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This article was published 3/6/2014 (787 days ago), so information in it may no longer be current.
The easternmost section of Pandora Avenue East will see a reduction in its speed limit.
After a public hearing on May 27, the Highway Traffic Board ruled in favour of reducing the speed limit along Pandora between Redonda Street and Ravenhurst Street to 60 km/h from 70 km/h.
The decision was made privately by the board after the hearing concluded, and a representative at the board office said on May 29 there is currently no timetable for applying the change.
During the meeting, a handful of Canterbury Park residents spoke in favour of the change, but had hoped to bring the limit down to 50 km/h to make the limit consistent for the duration of Pandora.
Speaking on behalf of the City of Winnipeg, road engineer Stephen Chapman noted the city’s Standing Policy Committee on Infrastructure and Public Works voted to make the application at its April 17 meeting. While the south side of Pandora is primarily zoned for manufacturing and mostly undeveloped, the north side of the street includes an active transportation trail and the backyards of Harlow Bay, Hiley Bay, and Ed Golding Bay residents.
Chapman said the city collected volume data along the section in May 2011 and speed data in August 2012, discovering nearly 10 per cent of cars along the route travelled above the 70 km/h limit.
Coun. Russ Wyatt (Transcona) said a reduction was necessary because of new development in the area. The longtime councillor explained the speed wasn’t an issue when he was first elected, but he has recently heard concerns coming from new residents.
"The area is unique in that it really has changed in the last number of years," he said. "A lot of the houses along Pandora have been built in the last two to three years — it’s just literally sprung up."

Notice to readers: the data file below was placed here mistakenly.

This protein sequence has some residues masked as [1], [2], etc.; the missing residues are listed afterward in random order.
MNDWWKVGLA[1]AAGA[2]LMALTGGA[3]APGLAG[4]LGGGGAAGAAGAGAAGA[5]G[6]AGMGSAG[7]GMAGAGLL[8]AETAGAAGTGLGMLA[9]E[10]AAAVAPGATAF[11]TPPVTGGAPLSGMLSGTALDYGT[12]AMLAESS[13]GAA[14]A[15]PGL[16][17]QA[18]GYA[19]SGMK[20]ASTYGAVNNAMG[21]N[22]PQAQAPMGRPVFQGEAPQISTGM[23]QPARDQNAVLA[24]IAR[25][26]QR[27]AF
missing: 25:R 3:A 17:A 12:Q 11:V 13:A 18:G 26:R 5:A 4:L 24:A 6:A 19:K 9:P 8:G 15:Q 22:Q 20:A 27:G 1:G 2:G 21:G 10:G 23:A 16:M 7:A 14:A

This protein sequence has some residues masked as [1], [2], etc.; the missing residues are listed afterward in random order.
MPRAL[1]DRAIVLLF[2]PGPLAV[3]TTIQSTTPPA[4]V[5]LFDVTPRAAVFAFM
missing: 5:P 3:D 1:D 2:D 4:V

Only about 700 metres of road will be affected by the change, meaning any time loss as a result of the reduction will be minimal.
Ed Golding Bay resident Peter Breuer has lived in Transcona for more than 40 years, and while he was glad to stay in the neighbourhood, he has concerns about letting his children use the active transportation path near Pandora to help them discover the community.
"That multipurpose path was supposedly built on the premise that it’s for our families to take our kids on bikes because new neighbourhoods don’t have sidewalks," he said. "It’s white-knuckling and hanging onto them with their bikes because you’re so close, and as it snakes along the boulevard, it comes within feet of Pandora.
"It’s all about safety for our families, and we don’t feel safe there right now."
Speaking in opposition to the change, local resident Roy Bergson felt speeding concerns were overblown, adding as a former trucker, it’s difficult for the commercial truck traffic to accelerate quickly to hit 70 km/h in that stretch.